Finally, the original idea for JournalMap was derived from a large number of conversations and related efforts. These include discussions among staff at The Nature Conservancy, Idaho Chapter starting in 2010, a Frontiers in Ecology and the Environment paper written by collaborators at CONABIO and the Jornada in 2010, and a 2011 demonstration of an environmental similarity search tool developed by German Baldi.
JournalMap uses some source code modified from Geolucidate for recognizing and reformatting geographic coordinates in article geotagging. The original Geolucidate code was written by Kurt Raschke © 2010.
Publications & Related Efforts
The following publications describe geographic-based literature searching and feature JournalMap:
- Karl, J. W., J. K. Gillan, and J. E. Herrick. 2013a. Geographic searching for ecological studies: a new frontier. Trends in Ecology & Evolution. DOI:DOI: 10.1016/j.tree.2013.05.001
- Karl, J. W., J. E. Herrick, R. S. Unnasch, J. K. Gillan, E. C. Ellis, W. G. Lutters, and L. J. Martin. 2013. Geo-semantic searching: discovering ecologically-relevant knowledge from published studies. BioScience. DOI:DOI: 10.1525/bio.2013.63.8.10
Related or Similar Efforts
Several other sites that are pursuing the geo-referencing of published studies (or their data) or that provide tools for analyzing geo-referenced literature.
- GLOBE: Global collaboration engine - an online collaborative environment where land change scientists and researchers can synthesize and integrate local and regional case study data to assess the global relevance of their work.
- Pangaea: Online, open access data publisher for georeferenced earth-system research data. Used to archive datasets associated with earth system science journals
The need for and foundations of geographic-based literature searching has been established, in part, by the following articles:
- Fisher, R., B. T. Radford, N. Knowlton, R. E. Brainard, F. B. Michaelis, and M. J. Caley. 2011. Global mismatch between research effort and conservation needs of tropical coral reefs. Conservation Letters 4:64–72. URL:http://digitalcommons.unl.edu/usdeptcommercepub/262
- Hughes, T. P., A. H. Baird, E. A. Dinsdale, V. Harriott, N. Moltschaniwskyj, M. S. Pratchett, J. Tanner, and B. L. Willis. 2002. Detecting regional variation using meta-analysis and large-scale sampling: latitudinal patterns in recruitment. Ecology 83:436–451. DOI:DOI: 10.1890/0012-9658(2002)083[0436:DRVUMA]2.0.CO;2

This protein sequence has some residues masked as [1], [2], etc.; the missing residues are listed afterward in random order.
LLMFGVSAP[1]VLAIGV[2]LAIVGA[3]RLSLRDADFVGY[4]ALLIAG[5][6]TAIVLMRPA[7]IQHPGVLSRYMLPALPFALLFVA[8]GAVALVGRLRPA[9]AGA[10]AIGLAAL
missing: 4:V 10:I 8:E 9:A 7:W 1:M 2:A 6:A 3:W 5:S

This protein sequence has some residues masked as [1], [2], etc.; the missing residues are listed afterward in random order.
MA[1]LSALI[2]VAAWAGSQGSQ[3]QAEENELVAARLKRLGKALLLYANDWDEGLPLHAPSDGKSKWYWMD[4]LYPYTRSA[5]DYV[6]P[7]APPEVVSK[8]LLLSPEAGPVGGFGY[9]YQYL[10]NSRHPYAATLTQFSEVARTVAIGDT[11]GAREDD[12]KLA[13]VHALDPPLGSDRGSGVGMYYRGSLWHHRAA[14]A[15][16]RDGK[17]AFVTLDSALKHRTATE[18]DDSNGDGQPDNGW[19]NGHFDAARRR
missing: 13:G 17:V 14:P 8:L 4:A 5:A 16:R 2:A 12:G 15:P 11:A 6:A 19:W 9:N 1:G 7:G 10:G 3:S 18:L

- Jetz, W., J. M. McPherson, and R. P. Guralnick. 2012. Integrating biodiversity distribution knowledge: toward a global map of life. Trends in Ecology & Evolution 27:151–159. DOI:DOI: 10.1016/j.tree.2011.09.007
- Karl, J. W., and J. E. Herrick. 2013. Rangeland Mashups and Wikicology? Implementing collaborative internet technologies for rangeland management. Rangelands 35:1–11. DOI:DOI: 10.2111/RANGELANDS-D-12-00069.1
- Karl, J. W., J. E. Herrick, and D. Browning. 2012. A strategy for rangeland management based on best-available knowledge and information. Rangeland Ecology & Management 65:638–646. DOI:DOI: 10.2111/REM-D-12-00021.1
- Martin, L. J., B. Blossey, and E. Ellis. 2012. Mapping where ecologists work: biases in the global distribution of terrestrial ecological observations. Frontiers in Ecology and the Environment 10:195–201. DOI:DOI: 10.1890/110154
- Shapiro, J. T., and A. Báldi. 2012. Lost locations and the (ir)repeatability of ecological studies. Frontiers in Ecology and the Environment 10:235–236. DOI:DOI: 10.1890/12.WB.015
- Van Vliet, N., O. Mertz, A. Heinimann, T. Langanke, U. Pascual, B. Schmook, C. Adams, D. Schmidt-Vogt, P. Messerli, S. Leisz, J.-C. Castella, L. Jørgensen, T. Birch-Thomsen, C. Hett, T. Bech-Bruun, A. Ickowitz, K. C. Vu, K. Yasuyuki, J. Fox, C. Padoch, W. Dressler, and A. D. Ziegler. 2012. Trends, drivers and impacts of changes in swidden cultivation in tropical forest-agriculture frontiers: A global assessment. Global Environmental Change 22:418–429. DOI:DOI: 10.1016/j.gloenvcha.2011.10.009